‘But God, who comforts the downcast, comforted us by the coming of Titus…’ (v.6) I may have missed Jesus on Christmas, but I found him sitting across from me at lunch today, comforting me by the coming of a friend. He spoke into our conversation. He spoke, and we both listened. Where there were two, three were present. My Titus, me, and Jesus.

And now ‘In all our affliction, I am overflowing with joy.’

Read Full Post »

Ordinary, unlikely me

Inspired by Francine River’s novella about Mary, entitled “Unafraid.”

If I had the time, I would like to sit with each of you individually and convince you that no matter how ordinary your life may seem, no matter how unlikely you might feel, God has an extraordinary purpose for your life. He chooses the weak to lead the strong, and the foolish to teach the wise. The more lowly you are, the higher he can lift you up.

I would like to look each of you in the eye and assure you that your situation is not hopeless, though it may appear so. When you feel helpless, you have not come to the end. When you come to face death itself, you have reason for courage. For God always keeps his promises.

Why do I have such confidence? Maybe after I tell you a bit of my story, you will understand. I’m sure you’ve heard it before, how a young peasant girl from Nazareth became the most blessed of women. How a virgin betrothed to a carpenter named Joseph would bear the Savior of the world. I’m sure you’ve heard before how we were unexpectedly visited by an angel of the Lord. How the King of kings was born in a manger in Bethlehem and worshiped by shepherds and wise men. How we fled to Egypt upon the Lord’s leading, come to find that King Herod had issued a decree to murder every boy ages two and under in Bethlehem because the birth of Jesus threatened his kingdom.

I love how often our story is told and retold, but it would be tragic if it seemed like some old tale. I can only hope time has not turned our family into mere characters, instead of real people. That’s why I wanted to pick up our story when the Lord led us from Egypt back to Nazareth, after the death of King Herod. We wondered how we would be welcomed, especially given our reputation, which the unexpected pregnancy had called into question.

But we continued an ordinary life back in Nazareth. I didn’t speak of Jesus as the Son of God because I knew his time would soon come to be King, but in my heart I pondered his life. When would everyone know who he was? More importantly, when would he know who he was?

From the moment I first saw him, I adored him. Every time I held him, I knew it was he who really held me. Every time I sang him a lullaby, I imagined all the angels standing by, peering through the stars at God’s beloved child. When he looked up at me with his big brown eyes, I was overcome by awe and love. Sometimes I’d cry and I didn’t even know why. I just couldn’t believe he’d chosen me. Ordinary, unlikely me.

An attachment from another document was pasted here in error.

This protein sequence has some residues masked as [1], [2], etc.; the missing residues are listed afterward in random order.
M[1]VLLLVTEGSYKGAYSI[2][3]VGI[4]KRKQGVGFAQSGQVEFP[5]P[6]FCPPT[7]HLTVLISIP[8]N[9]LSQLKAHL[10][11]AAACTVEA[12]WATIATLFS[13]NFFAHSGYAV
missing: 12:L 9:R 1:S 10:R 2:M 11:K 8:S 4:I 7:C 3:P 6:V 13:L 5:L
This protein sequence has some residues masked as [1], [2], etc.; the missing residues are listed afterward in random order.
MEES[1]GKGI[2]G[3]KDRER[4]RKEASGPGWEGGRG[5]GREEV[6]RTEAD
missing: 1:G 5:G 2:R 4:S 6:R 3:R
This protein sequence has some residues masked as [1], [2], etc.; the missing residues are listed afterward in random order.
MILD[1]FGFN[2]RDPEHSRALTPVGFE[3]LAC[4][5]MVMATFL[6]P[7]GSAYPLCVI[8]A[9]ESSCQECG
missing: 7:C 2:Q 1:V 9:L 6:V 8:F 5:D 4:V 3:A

Joseph’s carpentry kept him busy, but every morning and evening he made plenty of time to read the scrolls to us – the Torah, the prophets, the Psalms, and the story of King David. I loved to watch Joseph teach Jesus carpentry as he grew into a boy. I brought them bread and water just to spend more time with them. When Jesus was six years old, we brought him to the synagogue so he could be properly educated.

Soon after, our second son James was born. Having James taught me that Jesus turning out so perfectly wasn’t to my credit at all! Jesus wanted God’s will, but James always wanted his own. Jesus was a good older brother to James, always teaching him to obey. He would often ask me questions I didn’t know. All I knew of the Law was what my mother and father had taught me, but he wanted to know the reasons behind the Law. Sometimes, when he was asking me questions, I got the feeling he knew the answers and was actually trying to teach me.

Our third son was born and we named him Joseph after his father, and then came Anne who we named after my mother. Anne especially loved Jesus and sat on his lap as he told her stories about Noah and the ark, Jonah and the whale, and Daniel in the lion’s den. He sang psalms to the children, and we joined in. It was hard every day to let Jesus go with the other boys to study the Torah. He was growing up so fast. And then when he came home, he would work with Joseph in the shop.

As time went by, deep inside of me I questioned how Jesus could be the Messiah when his life seemed so ordinary. Yet I could tell he was different. He was a peacemaker, while my other sons loved to fight. They seemed to be bent on war. They would play the Jew and the Roman soldier. They made swords out of sticks and would strike down the Roman soldier. Their pretending expressed every Jew’s dream to break the chains of Rome, but I wondered how Jesus was going to do it, and if he would do it in the way anyone expected.